Category: dog names
A question over in the forums about naming vehicles inspired this week’s Question of the Week: What’s the most unusual thing you’ve ever named?
A car or a cabin?
A dog or a cat….or maybe a pet rat, snake, or lizard? Or maybe you named the squirrels who regularly raid your bird feeder, or the little orange lizards you used to catch and race when you were a kid.
A doll or a stuffed animal? A fictional character, or a body part?
Dog names have become indistinguishable from baby names, with virtually all the most popular and stylish dog names coming from the human lexicon.
Cities like New York and Seattle as well as smaller towns such as Wellesley, Massachusetts and several dog-oriented websites publish yearly tallies of most popular dog names. Top choices these days include Bella and Max, Molly and Jack, Sadie and Cooper.
One detailed rundown of the most popular dog names in New York City includes a really cool map of the top dog names in different neighborhoods. Residents of the tony Upper East Side, for instance, prefer Lucy, while denizens of the bohemian East Village like Lulu and dog-owners in a tough section of Queens favor Rocky.
Noted dog expert Stanley Coren has even written for Psychology Today about the art and science of naming dogs. A dog’s name is vitally important, Coren says, since it’s one of the few words he understands.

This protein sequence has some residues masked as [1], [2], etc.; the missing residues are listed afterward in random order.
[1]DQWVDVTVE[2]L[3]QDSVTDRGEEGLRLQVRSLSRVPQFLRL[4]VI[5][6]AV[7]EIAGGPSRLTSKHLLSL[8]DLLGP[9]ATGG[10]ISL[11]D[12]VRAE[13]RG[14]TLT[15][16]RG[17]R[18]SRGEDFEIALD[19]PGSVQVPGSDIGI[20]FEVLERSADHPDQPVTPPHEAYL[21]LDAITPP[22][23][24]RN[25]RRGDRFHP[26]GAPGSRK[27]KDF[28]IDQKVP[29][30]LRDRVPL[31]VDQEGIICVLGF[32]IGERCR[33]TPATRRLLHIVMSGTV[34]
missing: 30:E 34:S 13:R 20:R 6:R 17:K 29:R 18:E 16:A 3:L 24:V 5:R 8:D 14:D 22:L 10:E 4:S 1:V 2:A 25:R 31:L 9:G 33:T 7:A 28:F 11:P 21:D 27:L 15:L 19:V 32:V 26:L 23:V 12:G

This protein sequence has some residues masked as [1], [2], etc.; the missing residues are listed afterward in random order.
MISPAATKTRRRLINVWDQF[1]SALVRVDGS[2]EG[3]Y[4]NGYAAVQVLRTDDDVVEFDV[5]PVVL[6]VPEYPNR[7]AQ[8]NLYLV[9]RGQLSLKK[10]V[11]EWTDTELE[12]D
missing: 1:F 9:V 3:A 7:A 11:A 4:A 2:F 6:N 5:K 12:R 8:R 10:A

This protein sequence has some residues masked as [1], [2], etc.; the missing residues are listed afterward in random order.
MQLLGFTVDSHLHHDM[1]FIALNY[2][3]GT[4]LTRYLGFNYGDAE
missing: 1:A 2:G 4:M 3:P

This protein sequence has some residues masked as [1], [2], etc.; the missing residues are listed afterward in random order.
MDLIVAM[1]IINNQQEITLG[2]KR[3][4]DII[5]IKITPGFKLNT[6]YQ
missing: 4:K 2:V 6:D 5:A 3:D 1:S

What about the human psychology of choosing dog names? You don’t have to be Freud to surmise that the current taste for human names is evidence that our dogs have become our babies, deserving of the same consideration and treatment as little boys and girls.
And now we want to know about your dogs’ names — and cat, hamster, fish, iguana, and parakeet names. We want to hear about the names you’ve chosen for your pets over the years, from childhood animals to pets you own now.
Do you give your pets people names? Names, maybe, that you love but are not brave enough to use on actual children? Or maybe baby names that, for whatever reason, you’re afraid you’ll never get to use?
When Mike Myers named his son Spike recently, there were several comments on our Nameberry facebook page along the lines of: “Did his wife have a puppy?” and “Bit doggy for me.” Not very kind, perhaps, but it does raise the subject of the blurring of the line between human and canine names, when babies are being named Buster and Buddy, and pups are commonly called Chloe and Mia.
So little Spike won’t be alone in his name zone. Other celebs have provided him with a number of comparably-named prospective (if older) playmates. There’s Michelle Hicks and Jonny Lee Miller’s Buster, Rosanne Barr’s Buck, Jamie Oliver’s Buddy Bear and Alicia Silverstone’s Bear, Justine Bateman’s Duke, Damon Dash’s Lucky, Gerard Way’s Bandit and Robert Rodriguez’s Rocket, as well as the poodle-ready Coco (Courteney Cox & David Arquette), Gigi (Cynthia Rowley), Fifi (Bob Geldof) and Zuzu (Tania Peterson).
But are these still the kinds of names that are actually given to dogs today, when pups are considered more family members than pets? The answer is a resounding no! Traditional canine monikers like Fido and Rover, Spot, and Champ have virtually disappeared, having been replaced by popular people names. In fact, looking at the most recent list of top names for dogs might make you do a doubte-take as it’s so similar to the top babies’ names lists.